His debut middle grade novel, Ghostcloud, is a thrilling, magical adventure that will be published by Hachette in October 2021 with a sequel the year after. He owes the idea for the story to his coal-mining grandad and a lifelong love of cloudspotting.

He lives in London with his (patient) partner and their (less patient) toddler, and can be found playing board games when he’s not busy losing his wallet.

UV Masterclass report, part 2

This year’s Undiscovered Voices preparations are bigger than ever with our very first UV Masterclass series proving hugely popular. But if you missed out, don’t panic! Here’s a breakdown to clue you in. Each of the three sessions focused on different elements of your UV submission. Our second report focuses on WRITING A SYNOPSIS with author and editor Benjamin Scott, sharing his secrets for distilling your novel into a 75-word synopsis. This might feel impossible, but Benjamin makes it look easy.

Writing a Synopsis

Firstly, it’s important you don’t try to say too much – it’s only 75-words – try to capture the essence of your story and don’t try to squeeze in all the finer details. Remember, you don’t have to keep it forever – it’s a specific tool to woo our judges.

Hot tip! The writing does matter. Fluidity and intrigue that pulls you in is key, a bit like a movie trailer. You might like to keep that in mind when you’re writing yours. They should tell you just enough to give you a picture of the story and where it might go.

What were the big pointers to look out for?

Make sure you’re pitching your story to the right age group, that the tone and style are reflective of your chapters, be sure to tell the judges about the bigger picture and read the previous anthologies to see successful examples – they’re all available for free!

You’ll notice those who’ve previously bagged themselves a spot in the anthology ensured their audience knew who their stories were about, their conflicts or goals, the stakes and what they intended to do about them, and if they had time, they’ve thrown in a small peppering of setting too.

At the end of the day, Benjamin advises not to let this task consume you – it’s a functional tool just for our judges – if you’re submitting directly to agents, they’ll likely want a longer synopsis.

Get friends and family to check it or write several different versions to let them choose. Why not also get your friends and family to read a selection of your favourite synopses from the previous anthologies? Then ask them what appealed to them.

Make every word count and trust your gut!

Discover more – UV Masterclass report, part 3

Don’t miss the great tips in our UV masterclass report, part 1 on Titles That Sell.

Andrew James is originally from the Lake District and teaches English, Film and Media. He completed his MA in Children’s Literature at Goldsmiths in 2018 and for the past five years, he has organised and hosted monthly agent pitch evenings for his local writing group. He has a passionate dislike for anything referred to as an ‘easy peeler.’ Satsumas are the only way to go.

UV Masterclass report, part 3

This year’s Undiscovered Voices preparations are bigger than ever with our very first UV Masterclass series proving hugely popular. But if you missed out, don’t panic! Here’s a breakdown to clue you in.

Our final report focuses on HOOKING YOUR READER FROM THE START, which saw editor and author Catherine Coe and author and screenwriter Simon James Green discussing how to polish those opening lines, including dispelling the most common myths about openings and highlighting the key components your openings really do need.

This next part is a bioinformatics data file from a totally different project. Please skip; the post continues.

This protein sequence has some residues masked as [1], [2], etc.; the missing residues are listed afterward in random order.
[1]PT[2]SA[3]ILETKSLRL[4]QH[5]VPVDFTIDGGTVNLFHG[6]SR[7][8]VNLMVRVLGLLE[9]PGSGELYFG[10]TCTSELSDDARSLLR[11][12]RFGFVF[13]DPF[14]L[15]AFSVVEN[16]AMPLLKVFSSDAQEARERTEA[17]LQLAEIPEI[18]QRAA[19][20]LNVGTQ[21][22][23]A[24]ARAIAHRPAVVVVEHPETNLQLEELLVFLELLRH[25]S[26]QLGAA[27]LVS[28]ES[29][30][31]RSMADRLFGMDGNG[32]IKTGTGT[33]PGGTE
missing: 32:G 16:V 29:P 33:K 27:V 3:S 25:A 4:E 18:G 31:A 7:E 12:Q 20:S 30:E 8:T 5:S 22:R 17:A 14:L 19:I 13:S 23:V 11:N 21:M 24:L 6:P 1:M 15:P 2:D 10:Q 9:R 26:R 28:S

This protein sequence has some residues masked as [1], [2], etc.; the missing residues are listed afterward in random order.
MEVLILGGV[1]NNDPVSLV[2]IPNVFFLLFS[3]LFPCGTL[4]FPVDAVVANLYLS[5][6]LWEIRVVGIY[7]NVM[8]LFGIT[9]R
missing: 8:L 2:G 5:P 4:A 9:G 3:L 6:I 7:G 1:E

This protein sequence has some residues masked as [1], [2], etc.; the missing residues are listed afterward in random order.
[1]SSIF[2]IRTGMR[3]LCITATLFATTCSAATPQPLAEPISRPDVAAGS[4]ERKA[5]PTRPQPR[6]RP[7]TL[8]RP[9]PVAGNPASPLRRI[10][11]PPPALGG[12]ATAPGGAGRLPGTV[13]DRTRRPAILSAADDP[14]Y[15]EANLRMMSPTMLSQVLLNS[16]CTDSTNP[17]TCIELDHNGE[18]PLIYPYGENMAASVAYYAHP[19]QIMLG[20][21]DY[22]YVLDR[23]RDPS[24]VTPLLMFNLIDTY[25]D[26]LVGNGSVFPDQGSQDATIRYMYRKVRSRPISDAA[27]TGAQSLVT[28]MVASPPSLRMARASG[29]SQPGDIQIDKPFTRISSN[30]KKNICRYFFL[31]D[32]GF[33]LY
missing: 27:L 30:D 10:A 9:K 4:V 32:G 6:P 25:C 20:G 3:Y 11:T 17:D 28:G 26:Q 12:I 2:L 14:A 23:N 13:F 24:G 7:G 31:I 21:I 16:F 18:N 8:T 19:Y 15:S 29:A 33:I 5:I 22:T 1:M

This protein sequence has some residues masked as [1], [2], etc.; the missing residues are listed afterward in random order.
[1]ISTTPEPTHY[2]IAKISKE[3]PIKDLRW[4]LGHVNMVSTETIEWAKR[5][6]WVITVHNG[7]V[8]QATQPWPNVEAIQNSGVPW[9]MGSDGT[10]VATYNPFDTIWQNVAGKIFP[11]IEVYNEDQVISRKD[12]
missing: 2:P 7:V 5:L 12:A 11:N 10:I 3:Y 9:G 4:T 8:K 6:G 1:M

Hooking your reader from the start

What were the common myths? You’ve heard them all before: avoid exposition, start with action, make sure your first line sparkles and never, ever, ever use a prologue. I know what you’re thinking. Should you now ignore these conventions? Not exactly. They’re just not necessarily absolutes, nor should each be taken to extremes.

Lights, Camera, Exposition

With exposition, readers don’t want to see lots of clunky backstory, but they do need to know some details, otherwise it’s confusing. Exposition should come naturally. Trust your writing to be strong enough so you don’t need to cram the twists and turns into your opening.

Action’s great to start with, but don’t be fooled by the word action. It doesn’t necessarily have to be something physical. E.g. Alan Garner’s The Owl Service merely has the children hearing something in the attic. It’s intrigue we want. Physical action might work brilliantly for some genres but not for all, so try your best to interpret this into something appropriate for your story.

If a prologue is key to your story, if you absitively posolutely have to have it, then why not just name it Chapter One? And a sparkly first line? Really, the whole book really needs to sparkle. If it does, you won’t need to worry about the first line. Sounds easy, doesn’t it?

So, what’s the big idea of dispelling myths you’ve worked so hard to adhere to? It’s all about not letting yourself get bogged down trying to follow rules, but instead using your common sense to write your story with these conventions as guidelines.

That’s what not to do. Here are the six key components every opening should have:

One – Start in the right place

Start where your story really starts. You’ve heard it before, I’m sure, yet aspiring writers continually make this mistake. Get to your inciting incident ASAP. It doesn’t have to start where it starts in your head.

Two – How are you going to say it?

Voice! Oh, I know, you’ve had that feedback before. It is key though. The voice of your character, narrator and your voice as the author all have to shine through. Isn’t that why you love your favourite writers so much

Three – Get under the skin of your characters

Use your characters to create engagement and connection. You have to know your characters inside out, but we don’t need every detail on the page. We can see brushstrokes in their actions and reactions, but again, this should feel natural. Don’t list their traits. It’s a classic show, don’t tell situation.

Four – Everyone should know where they are